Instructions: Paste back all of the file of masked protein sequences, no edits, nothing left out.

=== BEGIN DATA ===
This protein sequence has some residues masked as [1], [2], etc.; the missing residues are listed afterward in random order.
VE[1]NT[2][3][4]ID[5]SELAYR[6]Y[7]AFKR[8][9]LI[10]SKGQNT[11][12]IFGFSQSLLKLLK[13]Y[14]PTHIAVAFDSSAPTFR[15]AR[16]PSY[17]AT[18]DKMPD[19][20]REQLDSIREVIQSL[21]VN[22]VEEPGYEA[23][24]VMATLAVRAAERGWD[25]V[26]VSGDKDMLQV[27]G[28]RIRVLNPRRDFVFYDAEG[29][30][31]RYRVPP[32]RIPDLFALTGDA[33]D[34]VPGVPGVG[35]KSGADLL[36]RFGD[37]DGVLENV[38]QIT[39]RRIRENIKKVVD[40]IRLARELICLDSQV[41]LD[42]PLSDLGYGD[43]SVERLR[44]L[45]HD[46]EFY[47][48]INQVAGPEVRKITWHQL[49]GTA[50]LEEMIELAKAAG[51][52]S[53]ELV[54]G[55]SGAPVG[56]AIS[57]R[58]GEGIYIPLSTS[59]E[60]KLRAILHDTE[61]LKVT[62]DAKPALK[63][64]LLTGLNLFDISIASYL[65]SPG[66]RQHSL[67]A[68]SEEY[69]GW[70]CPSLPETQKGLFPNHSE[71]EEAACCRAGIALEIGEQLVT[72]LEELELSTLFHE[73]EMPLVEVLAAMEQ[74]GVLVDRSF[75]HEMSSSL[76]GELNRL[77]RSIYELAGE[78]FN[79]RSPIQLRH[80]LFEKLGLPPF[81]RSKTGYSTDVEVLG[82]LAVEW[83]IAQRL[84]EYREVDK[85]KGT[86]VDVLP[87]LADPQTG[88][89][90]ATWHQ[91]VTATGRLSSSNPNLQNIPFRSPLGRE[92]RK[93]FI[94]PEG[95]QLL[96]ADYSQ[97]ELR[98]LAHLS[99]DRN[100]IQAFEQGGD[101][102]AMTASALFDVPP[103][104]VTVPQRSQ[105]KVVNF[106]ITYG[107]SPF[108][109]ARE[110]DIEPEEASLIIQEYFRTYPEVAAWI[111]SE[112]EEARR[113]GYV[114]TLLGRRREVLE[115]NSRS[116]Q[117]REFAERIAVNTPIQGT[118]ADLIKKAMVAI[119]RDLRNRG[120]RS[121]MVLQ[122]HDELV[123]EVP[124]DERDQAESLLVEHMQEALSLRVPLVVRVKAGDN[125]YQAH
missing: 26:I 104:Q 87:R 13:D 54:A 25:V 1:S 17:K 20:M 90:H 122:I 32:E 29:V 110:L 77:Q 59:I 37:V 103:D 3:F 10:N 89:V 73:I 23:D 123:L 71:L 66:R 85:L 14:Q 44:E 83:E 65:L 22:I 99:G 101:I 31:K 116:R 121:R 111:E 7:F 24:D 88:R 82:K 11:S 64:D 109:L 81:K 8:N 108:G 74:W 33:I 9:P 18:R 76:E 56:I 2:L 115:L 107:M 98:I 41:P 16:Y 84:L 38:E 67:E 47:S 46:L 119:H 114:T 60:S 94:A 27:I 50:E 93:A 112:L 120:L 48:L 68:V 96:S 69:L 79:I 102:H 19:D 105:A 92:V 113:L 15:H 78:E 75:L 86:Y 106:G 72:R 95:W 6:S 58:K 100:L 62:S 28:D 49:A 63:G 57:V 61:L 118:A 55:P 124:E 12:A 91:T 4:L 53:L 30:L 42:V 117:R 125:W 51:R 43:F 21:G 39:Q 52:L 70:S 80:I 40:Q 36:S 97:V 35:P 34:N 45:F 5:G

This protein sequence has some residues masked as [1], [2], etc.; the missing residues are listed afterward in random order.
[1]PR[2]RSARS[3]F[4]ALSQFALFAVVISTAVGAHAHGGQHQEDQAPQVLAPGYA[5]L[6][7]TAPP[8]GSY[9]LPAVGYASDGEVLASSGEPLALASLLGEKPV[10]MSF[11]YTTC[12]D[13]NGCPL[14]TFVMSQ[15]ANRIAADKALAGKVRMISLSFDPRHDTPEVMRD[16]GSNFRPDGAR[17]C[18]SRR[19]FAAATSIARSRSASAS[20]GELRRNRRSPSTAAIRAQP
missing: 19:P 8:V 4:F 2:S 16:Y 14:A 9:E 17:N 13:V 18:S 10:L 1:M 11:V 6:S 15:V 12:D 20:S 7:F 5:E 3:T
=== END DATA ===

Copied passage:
This protein sequence has some residues masked as [1], [2], etc.; the missing residues are listed afterward in random order.
VE[1]NT[2][3][4]ID[5]SELAYR[6]Y[7]AFKR[8][9]LI[10]SKGQNT[11][12]IFGFSQSLLKLLK[13]Y[14]PTHIAVAFDSSAPTFR[15]AR[16]PSY[17]AT[18]DKMPD[19][20]REQLDSIREVIQSL[21]VN[22]VEEPGYEA[23][24]VMATLAVRAAERGWD[25]V[26]VSGDKDMLQV[27]G[28]RIRVLNPRRDFVFYDAEG[29][30][31]RYRVPP[32]RIPDLFALTGDA[33]D[34]VPGVPGVG[35]KSGADLL[36]RFGD[37]DGVLENV[38]QIT[39]RRIRENIKKVVD[40]IRLARELICLDSQV[41]LD[42]PLSDLGYGD[43]SVERLR[44]L[45]HD[46]EFY[47][48]INQVAGPEVRKITWHQL[49]GTA[50]LEEMIELAKAAG[51][52]S[53]ELV[54]G[55]SGAPVG[56]AIS[57]R[58]GEGIYIPLSTS[59]E[60]KLRAILHDTE[61]LKVT[62]DAKPALK[63][64]LLTGLNLFDISIASYL[65]SPG[66]RQHSL[67]A[68]SEEY[69]GW[70]CPSLPETQKGLFPNHSE[71]EEAACCRAGIALEIGEQLVT[72]LEELELSTLFHE[73]EMPLVEVLAAMEQ[74]GVLVDRSF[75]HEMSSSL[76]GELNRL[77]RSIYELAGE[78]FN[79]RSPIQLRH[80]LFEKLGLPPF[81]RSKTGYSTDVEVLG[82]LAVEW[83]IAQRL[84]EYREVDK[85]KGT[86]VDVLP[87]LADPQTG[88][89][90]ATWHQ[91]VTATGRLSSSNPNLQNIPFRSPLGRE[92]RK[93]FI[94]PEG[95]QLL[96]ADYSQ[97]ELR[98]LAHLS[99]DRN[100]IQAFEQGGD[101][102]AMTASALFDVPP[103][104]VTVPQRSQ[105]KVVNF[106]ITYG[107]SPF[108][109]ARE[110]DIEPEEASLIIQEYFRTYPEVAAWI[111]SE[112]EEARR[113]GYV[114]TLLGRRREVLE[115]NSRS[116]Q[117]REFAERIAVNTPIQGT[118]ADLIKKAMVAI[119]RDLRNRG[120]RS[121]MVLQ[122]HDELV[123]EVP[124]DERDQAESLLVEHMQEALSLRVPLVVRVKAGDN[125]YQAH
missing: 26:I 104:Q 87:R 13:D 54:A 25:V 1:S 17:K 20:M 90:H 122:I 32:E 29:V 110:L 77:Q 59:I 37:V 103:D 3:F 10:N 89:V 73:I 23:D 123:L 71:L 66:R 85:L 14:Q 44:E 83:E 65:L 22:I 99:G 101:I 31:K 116:R 121:R 111:E 7:F 24:D 88:R 82:K 11:S 64:D 109:L 81:K 8:N 108:G 74:W 33:I 9:P 18:R 76:E 56:I 2:L 115:L 107:M 98:I 41:P 16:Y 84:L 38:E 67:E 47:S 46:L 119:H 114:T 60:S 94:A 27:I 50:E 93:A 112:L 120:L 48:L 68:V 96:S 69:L 79:I 102:H 19:D 105:A 92:V 113:L 15:H 78:E 75:L 86:Y 106:G 72:R 95:W 6:S 58:K 100:L 62:S 28:D 49:A 63:G 57:V 61:L 118:A 55:P 124:E 12:A 91:T 4:L 53:L 30:L 42:V 117:R 125:W 51:R 43:F 21:G 39:Q 52:L 70:S 80:I 40:Q 36:S 97:V 35:P 34:N 45:F 5:G

This protein sequence has some residues masked as [1], [2], etc.; the missing residues are listed afterward in random order.
[1]PR[2]RSARS[3]F[4]ALSQFALFAVVISTAVGAHAHGGQHQEDQAPQVLAPGYA[5]L[6][7]TAPP[8]GSY[9]LPAVGYASDGEVLASSGEPLALASLLGEKPV[10]MSF[11]YTTC[12]D[13]NGCPL[14]TFVMSQ[15]ANRIAADKALAGKVRMISLSFDPRHDTPEVMRD[16]GSNFRPDGAR[17]C[18]SRR[19]FAAATSIARSRSASAS[20]GELRRNRRSPSTAAIRAQP
missing: 19:P 8:V 4:F 2:S 16:Y 14:A 9:E 17:N 13:V 18:S 10:L 1:M 11:V 6:S 15:V 12:D 20:S 7:F 5:E 3:T